Oh, Nancy, I was hoping you’d share a little about Topaz Eyes with us!
Topaz Eyes Blurb:
A peculiar invitation to Heidelberg embroils Keira Drummond in the search for a mysterious collection of extraordinary jewels once owned by a Mughal Emperor; a hoard that was last known to be in the possession of Amsterdam resident, Geertje Hoogeveen, in 1910.
Who among the progeny of Geertje – hitherto unfamiliar third cousins brought together for the quest – can Keira rely on? Distrust and suspicion among them is rife.
Which one is greedy, and determined enough, to hire thugs to tail her… and worse… as she travels to Vienna and Minnesota? Can Keira even trust Teun Zeger – a Californian she is becoming very drawn to – as they pair up to unearth the jewellery?
As they follow a trail of clues, will they uncover the full collection before the hired gun kills them? Details remain furtive and undisclosed until danger and death forces their exposure. And who harbours the ultimate mystery item that is even more precious than the Mughal jewels?
Greed, suspicion and murder are balanced by growing family loyalty, trust, and love.
“Would you ditch the mystery, Jensen, and just enlighten me as to what you think I have that interests you? And tell me why you couldn’t have asked for it in the letter you sent to me? I came here of my own free will – granted – but I’m not hanging around any longer if you’re going to drag this out, for I’m damned sure I’ve no idea what you’re referring to.”
Jensen’s reply lacked emotion, his face a blank screen, his gaze focused on Teun as Keira regarded the by-play.
“Teun. It may come as a surprise to you, but you actually know more about this invitation than Keira. At least you knew from my letter I had something of family interest you might be glad to take back to the USA with you. Keira had no such suggestion made to her.”
Tension rose in the room, which didn’t only radiate from Teun.
Keira sat uneasy, also unwilling to be in the dark any longer. “Would you please explain why you think I may have something you want, Herr Amsel?” She found herself reluctant to use his first name, considering the antagonism now mounting.
“All in good time, Keira. And please call me Jensen. I don’t set out to be anyone’s enemy. I believe each of you can provide access to items belonging to the collection. All the pieces are likely to vary in monetary value but, viewed as a complete entity, it will make an impressive display. It’s a historic set… and unique.”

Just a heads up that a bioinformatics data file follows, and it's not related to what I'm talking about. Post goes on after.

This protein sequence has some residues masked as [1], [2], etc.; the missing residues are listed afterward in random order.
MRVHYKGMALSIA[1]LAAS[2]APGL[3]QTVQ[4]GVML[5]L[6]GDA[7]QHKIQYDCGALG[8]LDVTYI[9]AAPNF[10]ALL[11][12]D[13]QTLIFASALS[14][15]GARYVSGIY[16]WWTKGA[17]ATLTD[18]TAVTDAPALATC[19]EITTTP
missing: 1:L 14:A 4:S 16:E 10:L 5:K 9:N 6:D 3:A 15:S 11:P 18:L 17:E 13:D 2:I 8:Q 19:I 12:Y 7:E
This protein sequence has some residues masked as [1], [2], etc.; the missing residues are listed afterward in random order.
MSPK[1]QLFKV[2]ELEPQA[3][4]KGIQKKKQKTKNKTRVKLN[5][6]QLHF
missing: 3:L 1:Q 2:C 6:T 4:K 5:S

An ex-primary teacher, Nancy Jardine, lives in the fabulous castle country of Aberdeenshire – Scotland. Her husband is a great cook; just as well or they’d starve. Twice weekly she child minds her toddler granddaughter, not good days for any new writing to be done, but seeing the little one grow is precious time spent. Ancestry research is an intermittent hobby: neglecting her large garden in favour of writing is becoming the norm. Activity weekends with her extended family are prized since they give her great fodder for new writing.
A lover of history, it sneaks into most of her writing along with many of the fantastic world locations she has been fortunate to visit. Her published work to date has been two non fiction history related projects; two contemporary ancestral mysteries; one light-hearted contemporary romance mystery and a historical novel. She has been published by The Wild Rose Press and Crooked Cat Publishing
Author and buy details:
http://nancyjardine.blogspot.com http://nancyjardineauthor.weebly.com http://facebook.com/nancy.jardine.56 Twitter @nansjar
Other places as Nancy Jardine: Goodreads, LinkeIn, Google+
Book trailer YouTube video for Topaz Eyes can be viewed at Youtube
Other books and YouTube videos by Nancy Jardine can be seen on her author page at Amazon